Tech Futures Exclusive
Future Care Capital is delighted to launch the first of a series of blog posts from across the health and care sectors with an exclusive from James Gardner, Senior Vice President of Ignite Technologies, based in the United States.
James Gardner was the former Chief Technology Officer at the Department for Work and Pensions before moving to the United States to join Spigit, which was acquired by Mindjet in September 2013. In 2016, James was appointed the Senior Vice President of Ignite Technologies, a leading enterprise software firm based in Austin. He is internationally recognised as a leading innovator in his field and we are delighted that he could share his thoughts on the advances in robot technology across health and care.
James Gardner, Senior Vice President, Ignite Technologies
The other day, I was engaged in a planning exercise about attitudes to transportation after driverless cars are available and well adopted.
The work was interesting because it led to the realization that robot cars will also change the way people think about machines.
For the first time for most people, they will be trusting their lives to a machine that has little, or no, human supervision.
Having once trusted such a machine with one’s life the question which follows is, what else will we trust unsupervised machines to do?
Might, in fact, the experience of successfully using a robot car change attitudes to such a degree we might let machines take care of us, even fix us too?
Already big data and deep learning are making machines rather more than databases of medical knowledge. IBM’s Watson, for example, now has the capability to read and understand medical journals and can use them to diagnose as well as – and in many cases better than – a human doctor.
In one case, Watson was able to diagnose a rare form of leukemia in 10 minutes that had stumped professorial rank doctors for months at the University of Tokyo .
And robotic surgeries are already with us, albeit, with human surgeons participating and supervising every step of the procedure, even if they are geographically distant from the actual operating room.
The DaVinci surgical robot, for example, has been the subject of 10,000 peer reviewed studies, which variously reported advantages over human surgeries such as less blood loss, fewer complications, shorter times in hospital, and better scar results. The only downside, it seems, was the huge cost of the robot.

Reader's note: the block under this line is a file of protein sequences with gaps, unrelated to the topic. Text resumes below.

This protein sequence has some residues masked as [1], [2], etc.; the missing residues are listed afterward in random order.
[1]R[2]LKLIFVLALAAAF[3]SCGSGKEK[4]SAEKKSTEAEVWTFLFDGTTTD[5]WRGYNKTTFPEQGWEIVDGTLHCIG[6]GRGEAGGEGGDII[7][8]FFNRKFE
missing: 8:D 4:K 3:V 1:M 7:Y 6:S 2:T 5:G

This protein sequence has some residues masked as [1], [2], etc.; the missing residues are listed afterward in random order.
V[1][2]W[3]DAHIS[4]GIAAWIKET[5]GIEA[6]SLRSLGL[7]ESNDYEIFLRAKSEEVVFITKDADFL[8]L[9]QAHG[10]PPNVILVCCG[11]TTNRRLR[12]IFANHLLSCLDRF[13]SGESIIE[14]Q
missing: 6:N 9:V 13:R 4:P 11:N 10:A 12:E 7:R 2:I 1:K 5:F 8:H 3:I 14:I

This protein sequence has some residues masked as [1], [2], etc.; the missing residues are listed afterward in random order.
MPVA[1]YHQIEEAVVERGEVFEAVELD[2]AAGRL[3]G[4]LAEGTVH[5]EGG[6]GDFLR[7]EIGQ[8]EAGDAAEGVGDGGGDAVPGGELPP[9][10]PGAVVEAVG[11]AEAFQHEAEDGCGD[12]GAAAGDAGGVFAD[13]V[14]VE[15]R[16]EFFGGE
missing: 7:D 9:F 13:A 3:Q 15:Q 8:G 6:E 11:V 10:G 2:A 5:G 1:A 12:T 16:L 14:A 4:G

There are two examples in a sea of innovation that’s occurring in healthcare. But I refer them as examples because the challenge of these kinds of technologies is not whether we can make them work- since the evidence is pretty overwhelming that they do – but whether they will be accepted by patients and healthcare professionals in the first place.
In one survey of 543 college students , it was found that patients trusted the doctor significantly less if the doctor used a computer in a diagnosic context. As a control, the same study tested whether the doctor lost patient’s trust if they consulted a more senior colleague, and discovered it was only the computer that was an issue.
This is the real challenge facing large scale automation of care. How do you get people, facing life or death decisions, to trust a machine to take over?
That’s why consumer attitudes to self driving cars are so interesting. Here too, life and death decisions happen on a constant basis. But they happen in a much more familiar, day to day setting than a doctor’s office or hospital.
I suspect – intuitively as there aren’t any studies yet with data – that many people will conclude that if their robot cars are good enough to use every day without fear, their robot doctors and carers are not only not to be feared, but actually preferred.
Especially if these robot carers will deliver materially better clinical outcomes for patients, just as robot cars are expected to deliver orders of magnitude safer roads.